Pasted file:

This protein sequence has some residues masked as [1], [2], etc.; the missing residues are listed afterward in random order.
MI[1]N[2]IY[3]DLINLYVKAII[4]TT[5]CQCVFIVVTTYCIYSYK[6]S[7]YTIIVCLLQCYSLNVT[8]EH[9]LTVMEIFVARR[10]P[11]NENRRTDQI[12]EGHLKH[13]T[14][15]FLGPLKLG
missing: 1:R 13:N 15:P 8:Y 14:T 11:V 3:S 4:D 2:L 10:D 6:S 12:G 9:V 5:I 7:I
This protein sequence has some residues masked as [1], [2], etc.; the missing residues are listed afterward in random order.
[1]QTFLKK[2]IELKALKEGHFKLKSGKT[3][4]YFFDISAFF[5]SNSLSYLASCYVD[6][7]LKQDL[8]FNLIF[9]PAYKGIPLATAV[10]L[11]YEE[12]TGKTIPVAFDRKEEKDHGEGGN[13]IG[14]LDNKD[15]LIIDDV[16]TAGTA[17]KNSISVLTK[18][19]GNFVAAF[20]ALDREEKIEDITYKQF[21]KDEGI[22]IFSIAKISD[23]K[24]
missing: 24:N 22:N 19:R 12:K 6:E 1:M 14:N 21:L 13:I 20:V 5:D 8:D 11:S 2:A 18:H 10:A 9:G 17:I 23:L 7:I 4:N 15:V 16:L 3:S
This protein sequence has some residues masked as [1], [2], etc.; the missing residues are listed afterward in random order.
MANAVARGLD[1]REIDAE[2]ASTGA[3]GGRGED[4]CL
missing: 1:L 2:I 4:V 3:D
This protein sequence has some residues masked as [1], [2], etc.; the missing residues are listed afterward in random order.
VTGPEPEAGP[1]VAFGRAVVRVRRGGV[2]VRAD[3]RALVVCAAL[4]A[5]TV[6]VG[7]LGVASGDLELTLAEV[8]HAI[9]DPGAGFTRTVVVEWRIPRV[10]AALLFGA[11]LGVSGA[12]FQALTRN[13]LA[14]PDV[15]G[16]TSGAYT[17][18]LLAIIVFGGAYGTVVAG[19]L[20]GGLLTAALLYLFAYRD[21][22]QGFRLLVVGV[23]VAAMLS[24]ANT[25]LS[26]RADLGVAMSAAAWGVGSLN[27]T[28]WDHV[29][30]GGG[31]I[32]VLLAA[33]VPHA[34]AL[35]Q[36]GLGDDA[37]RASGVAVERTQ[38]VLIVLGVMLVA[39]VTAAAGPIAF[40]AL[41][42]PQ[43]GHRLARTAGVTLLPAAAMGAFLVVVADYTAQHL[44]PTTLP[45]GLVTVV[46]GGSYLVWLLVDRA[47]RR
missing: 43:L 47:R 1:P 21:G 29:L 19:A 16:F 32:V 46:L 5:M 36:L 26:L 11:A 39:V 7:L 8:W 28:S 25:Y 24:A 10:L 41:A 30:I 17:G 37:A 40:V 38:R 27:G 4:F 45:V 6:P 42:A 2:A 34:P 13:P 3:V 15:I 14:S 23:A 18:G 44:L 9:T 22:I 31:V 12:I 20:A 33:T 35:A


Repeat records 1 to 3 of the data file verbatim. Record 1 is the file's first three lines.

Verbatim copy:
This protein sequence has some residues masked as [1], [2], etc.; the missing residues are listed afterward in random order.
MI[1]N[2]IY[3]DLINLYVKAII[4]TT[5]CQCVFIVVTTYCIYSYK[6]S[7]YTIIVCLLQCYSLNVT[8]EH[9]LTVMEIFVARR[10]P[11]NENRRTDQI[12]EGHLKH[13]T[14][15]FLGPLKLG
missing: 1:R 13:N 15:P 8:Y 14:T 11:V 3:S 4:D 2:L 10:D 6:S 12:G 9:V 5:I 7:I
This protein sequence has some residues masked as [1], [2], etc.; the missing residues are listed afterward in random order.
[1]QTFLKK[2]IELKALKEGHFKLKSGKT[3][4]YFFDISAFF[5]SNSLSYLASCYVD[6][7]LKQDL[8]FNLIF[9]PAYKGIPLATAV[10]L[11]YEE[12]TGKTIPVAFDRKEEKDHGEGGN[13]IG[14]LDNKD[15]LIIDDV[16]TAGTA[17]KNSISVLTK[18][19]GNFVAAF[20]ALDREEKIEDITYKQF[21]KDEGI[22]IFSIAKISD[23]K[24]
missing: 24:N 22:N 19:R 12:K 6:E 1:M 14:N 21:L 13:I 20:V 5:D 8:D 11:S 2:A 18:H 10:A 9:G 17:I 23:L 7:I 4:N 15:V 16:L 3:S
This protein sequence has some residues masked as [1], [2], etc.; the missing residues are listed afterward in random order.
MANAVARGLD[1]REIDAE[2]ASTGA[3]GGRGED[4]CL
missing: 1:L 2:I 4:V 3:D